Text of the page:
My first day in Nagoya, after my very first walk down the street, I liked the bikes. I liked that there were 50 000 bikes everywhere. Loved it. I took roughly two dozen photos of bikes. Parked bikes. Moving bikes. Broken bikes. Signs about bikes. Mostly just the parked bikes; it turns out that photographing people riding bikes is weird and not entirely appreciated.
Now, a month in, I realize that consequence of there being bikes parked absolutely everywhere is that at any given moment there is a bike ready to cross my path and get in my fucking way. It turns out that I don't like the bikes at all, I merely like the idea of the bikes. Bikes in Japan have become to me what scooters in Korea were, except much slower and far less likely to viciously run me over. In short, I'm over bikes. Even the ones that look like they popped over for a visit from 1970, complete with chipped lime green paint, a gigantic basket and bell.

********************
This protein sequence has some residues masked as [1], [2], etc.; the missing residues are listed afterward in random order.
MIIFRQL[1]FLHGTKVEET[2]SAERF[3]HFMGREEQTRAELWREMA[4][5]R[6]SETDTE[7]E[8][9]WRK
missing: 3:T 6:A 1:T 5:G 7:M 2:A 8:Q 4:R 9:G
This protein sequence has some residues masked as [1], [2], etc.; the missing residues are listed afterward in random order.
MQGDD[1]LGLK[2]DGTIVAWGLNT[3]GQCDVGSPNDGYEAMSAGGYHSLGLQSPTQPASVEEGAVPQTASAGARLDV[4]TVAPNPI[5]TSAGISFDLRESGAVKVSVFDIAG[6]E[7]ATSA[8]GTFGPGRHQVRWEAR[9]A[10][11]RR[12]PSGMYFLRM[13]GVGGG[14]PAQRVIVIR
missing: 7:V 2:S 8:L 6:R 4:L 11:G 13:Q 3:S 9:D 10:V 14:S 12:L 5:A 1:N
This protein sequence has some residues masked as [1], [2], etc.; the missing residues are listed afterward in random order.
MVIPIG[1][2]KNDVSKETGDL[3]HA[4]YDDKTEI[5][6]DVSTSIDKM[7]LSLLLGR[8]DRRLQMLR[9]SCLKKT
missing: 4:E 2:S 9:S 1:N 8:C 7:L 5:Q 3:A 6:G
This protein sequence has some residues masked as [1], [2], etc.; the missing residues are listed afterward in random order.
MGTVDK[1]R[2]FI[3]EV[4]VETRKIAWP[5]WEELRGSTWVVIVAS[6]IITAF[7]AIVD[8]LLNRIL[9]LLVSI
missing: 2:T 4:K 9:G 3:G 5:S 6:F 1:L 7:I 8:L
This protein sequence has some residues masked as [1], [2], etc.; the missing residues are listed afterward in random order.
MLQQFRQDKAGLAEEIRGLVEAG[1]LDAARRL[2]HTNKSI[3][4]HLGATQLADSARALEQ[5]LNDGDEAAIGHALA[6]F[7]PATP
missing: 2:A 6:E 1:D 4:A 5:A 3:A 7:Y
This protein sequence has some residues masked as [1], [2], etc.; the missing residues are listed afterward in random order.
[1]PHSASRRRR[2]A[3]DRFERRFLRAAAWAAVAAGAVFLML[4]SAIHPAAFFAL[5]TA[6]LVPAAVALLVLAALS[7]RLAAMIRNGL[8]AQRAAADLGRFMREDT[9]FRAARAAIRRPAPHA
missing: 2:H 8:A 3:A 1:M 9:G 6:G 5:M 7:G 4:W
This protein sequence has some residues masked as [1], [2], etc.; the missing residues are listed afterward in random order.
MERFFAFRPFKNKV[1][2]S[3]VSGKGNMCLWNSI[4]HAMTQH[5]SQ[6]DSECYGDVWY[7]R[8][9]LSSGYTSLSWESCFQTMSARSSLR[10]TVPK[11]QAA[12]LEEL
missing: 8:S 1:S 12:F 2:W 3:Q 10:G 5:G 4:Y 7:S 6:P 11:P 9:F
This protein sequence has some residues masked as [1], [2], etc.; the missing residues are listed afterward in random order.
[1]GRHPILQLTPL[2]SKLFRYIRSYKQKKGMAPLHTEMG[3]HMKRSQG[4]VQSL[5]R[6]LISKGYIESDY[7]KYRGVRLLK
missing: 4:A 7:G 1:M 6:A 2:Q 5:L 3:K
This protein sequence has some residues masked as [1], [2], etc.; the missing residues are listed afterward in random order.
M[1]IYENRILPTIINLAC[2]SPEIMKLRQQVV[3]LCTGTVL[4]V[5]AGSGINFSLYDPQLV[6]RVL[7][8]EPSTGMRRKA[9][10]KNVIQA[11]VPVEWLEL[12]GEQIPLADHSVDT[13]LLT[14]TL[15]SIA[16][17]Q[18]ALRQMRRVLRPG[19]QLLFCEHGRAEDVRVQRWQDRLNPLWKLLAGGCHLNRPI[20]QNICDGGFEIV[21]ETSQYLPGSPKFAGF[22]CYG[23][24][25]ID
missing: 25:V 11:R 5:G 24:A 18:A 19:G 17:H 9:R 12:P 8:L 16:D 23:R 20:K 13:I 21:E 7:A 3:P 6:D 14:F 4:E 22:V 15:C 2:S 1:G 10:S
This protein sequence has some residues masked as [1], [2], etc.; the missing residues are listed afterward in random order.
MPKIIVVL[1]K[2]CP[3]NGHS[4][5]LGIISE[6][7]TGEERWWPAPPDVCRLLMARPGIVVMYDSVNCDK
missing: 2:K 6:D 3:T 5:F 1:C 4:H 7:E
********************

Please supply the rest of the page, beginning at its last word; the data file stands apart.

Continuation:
In spite of being totally over the bikes, I'd kind of like my own bike. I'd like a bike with chipped lime green paint, a massive white basket, and the loudest bell in the neighborhood. Were I not contractually forbidden from riding a bike to work (yes, really), I could be worst cyclist Nagoya had ever seen! Shaking my fist at other cyclists, ringing my obnoxiously loud bell at unsuspecting pedestrians for no good reason at all, cutting people off left and right, I could even get a special jacket just for cycling!
Having written all that, I now see that it's just as well that my contract bars me from being that big of a tool.